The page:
This paper presents the performance assessment of a novel turbofan engine using two energy sources: Liquid Natural Gas (LNG) and kerosene, called Multi-Fuel Hybrid Engine (MFHE). The MFHE is a new engine concept consisting of several novel features, such as a contra-rotating fan to sustain distortion caused by boundary layer ingestion, a sequential dual-combustion system to facilitate “Energy Mix” in aviation and a Cryogenic Bleed Air Cooling System (CBACS) to cool the turbine cooling air. The MFHE has been envisaged as a propulsion system for a long-range Multi-Fuel Blended Wing Body (MFBWB) aircraft. In this research, we study the uninstalled characteristics of the MFHE covering three aspects: 1) the effects of CBACS on the High Pressure Turbine (HPT) cooling air requirement and its consequence on the engine cycle efficiency; 2) the cycle optimization of the MFHE; 3) the performance of the MFHE at a mission level. An integrated model framework consisting of an engine performance model, a sophisticated turbine-cooling model, and a CBACS model is used. The parametric analysis shows that using CBACS can reduce the bleed air temperature significantly (up to 400 K), thereby decreasing the HPT cooling air by more than 40%. Simultaneously, the LNG temperature increases by more than 200 K. The hybrid engine alone reduces the CO2 emission by about 27% and the energy consumption by 12% compared to the current state-of-the-art turbofan engine. Furthermore, the mission analysis indicates a reduction in NOx emission by 80% and CO2 emission by 50% when compared to the baseline aircraft B-777 200ER.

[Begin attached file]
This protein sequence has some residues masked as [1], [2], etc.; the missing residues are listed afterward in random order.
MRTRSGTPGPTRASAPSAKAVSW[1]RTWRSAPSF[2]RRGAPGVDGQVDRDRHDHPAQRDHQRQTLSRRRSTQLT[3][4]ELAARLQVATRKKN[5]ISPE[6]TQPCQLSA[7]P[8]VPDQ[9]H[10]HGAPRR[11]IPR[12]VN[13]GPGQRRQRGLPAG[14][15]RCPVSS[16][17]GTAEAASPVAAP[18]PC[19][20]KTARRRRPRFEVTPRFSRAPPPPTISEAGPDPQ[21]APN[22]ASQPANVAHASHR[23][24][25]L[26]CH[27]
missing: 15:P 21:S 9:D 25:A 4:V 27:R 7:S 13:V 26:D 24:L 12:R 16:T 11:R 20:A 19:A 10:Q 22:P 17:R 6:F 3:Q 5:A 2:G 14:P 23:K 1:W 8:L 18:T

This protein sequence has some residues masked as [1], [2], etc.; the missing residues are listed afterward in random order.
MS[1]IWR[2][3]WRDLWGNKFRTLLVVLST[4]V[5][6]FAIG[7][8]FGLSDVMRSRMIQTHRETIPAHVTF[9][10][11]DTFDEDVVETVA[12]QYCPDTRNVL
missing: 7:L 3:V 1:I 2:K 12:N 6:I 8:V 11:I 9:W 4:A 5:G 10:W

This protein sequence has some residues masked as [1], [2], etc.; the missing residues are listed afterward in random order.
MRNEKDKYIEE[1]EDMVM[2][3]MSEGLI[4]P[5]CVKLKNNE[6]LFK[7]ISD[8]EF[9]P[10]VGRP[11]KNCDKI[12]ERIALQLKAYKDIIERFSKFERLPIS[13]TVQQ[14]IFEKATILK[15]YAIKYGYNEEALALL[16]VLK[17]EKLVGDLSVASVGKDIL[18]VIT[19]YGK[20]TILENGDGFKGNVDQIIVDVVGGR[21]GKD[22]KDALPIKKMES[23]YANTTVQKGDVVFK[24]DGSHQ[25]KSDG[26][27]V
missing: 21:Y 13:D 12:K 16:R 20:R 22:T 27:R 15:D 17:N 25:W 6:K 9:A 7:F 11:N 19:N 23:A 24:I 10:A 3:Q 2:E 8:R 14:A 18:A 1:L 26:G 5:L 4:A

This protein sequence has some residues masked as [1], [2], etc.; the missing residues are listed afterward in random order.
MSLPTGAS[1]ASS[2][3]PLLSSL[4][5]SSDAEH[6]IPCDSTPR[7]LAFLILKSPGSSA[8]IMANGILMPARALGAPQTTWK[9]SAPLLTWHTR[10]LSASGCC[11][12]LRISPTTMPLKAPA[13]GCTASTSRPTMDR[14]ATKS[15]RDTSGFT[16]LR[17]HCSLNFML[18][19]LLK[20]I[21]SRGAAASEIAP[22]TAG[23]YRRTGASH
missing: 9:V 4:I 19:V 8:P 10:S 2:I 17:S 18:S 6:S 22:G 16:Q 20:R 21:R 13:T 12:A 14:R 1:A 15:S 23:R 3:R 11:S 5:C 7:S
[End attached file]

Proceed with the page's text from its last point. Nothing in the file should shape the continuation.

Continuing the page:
- Hybrid engine
- Low emissions